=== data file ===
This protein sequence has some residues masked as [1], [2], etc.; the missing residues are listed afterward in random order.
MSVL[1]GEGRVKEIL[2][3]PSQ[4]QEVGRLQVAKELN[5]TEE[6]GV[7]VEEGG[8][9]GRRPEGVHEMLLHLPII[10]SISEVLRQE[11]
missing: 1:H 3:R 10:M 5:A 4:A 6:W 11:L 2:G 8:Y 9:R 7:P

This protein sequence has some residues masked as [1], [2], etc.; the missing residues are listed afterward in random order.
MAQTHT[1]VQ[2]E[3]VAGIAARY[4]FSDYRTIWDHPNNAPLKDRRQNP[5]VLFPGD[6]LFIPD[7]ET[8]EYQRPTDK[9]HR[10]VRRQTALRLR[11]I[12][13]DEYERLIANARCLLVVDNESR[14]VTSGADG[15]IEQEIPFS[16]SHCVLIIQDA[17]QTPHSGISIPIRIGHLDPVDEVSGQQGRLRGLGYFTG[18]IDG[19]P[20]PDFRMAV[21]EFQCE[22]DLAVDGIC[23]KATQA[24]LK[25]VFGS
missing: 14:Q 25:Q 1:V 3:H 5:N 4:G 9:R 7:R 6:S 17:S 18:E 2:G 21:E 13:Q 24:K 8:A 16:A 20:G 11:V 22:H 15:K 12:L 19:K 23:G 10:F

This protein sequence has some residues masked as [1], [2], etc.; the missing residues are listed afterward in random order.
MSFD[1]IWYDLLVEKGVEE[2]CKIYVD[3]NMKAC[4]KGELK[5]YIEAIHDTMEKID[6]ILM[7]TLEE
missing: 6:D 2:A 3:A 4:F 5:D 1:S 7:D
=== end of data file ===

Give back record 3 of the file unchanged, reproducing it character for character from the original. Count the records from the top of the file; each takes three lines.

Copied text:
This protein sequence has some residues masked as [1], [2], etc.; the missing residues are listed afterward in random order.
MSFD[1]IWYDLLVEKGVEE[2]CKIYVD[3]NMKAC[4]KGELK[5]YIEAIHDTMEKID[6]ILM[7]TLEE
missing: 6:D 2:A 3:A 4:F 5:D 1:S 7:D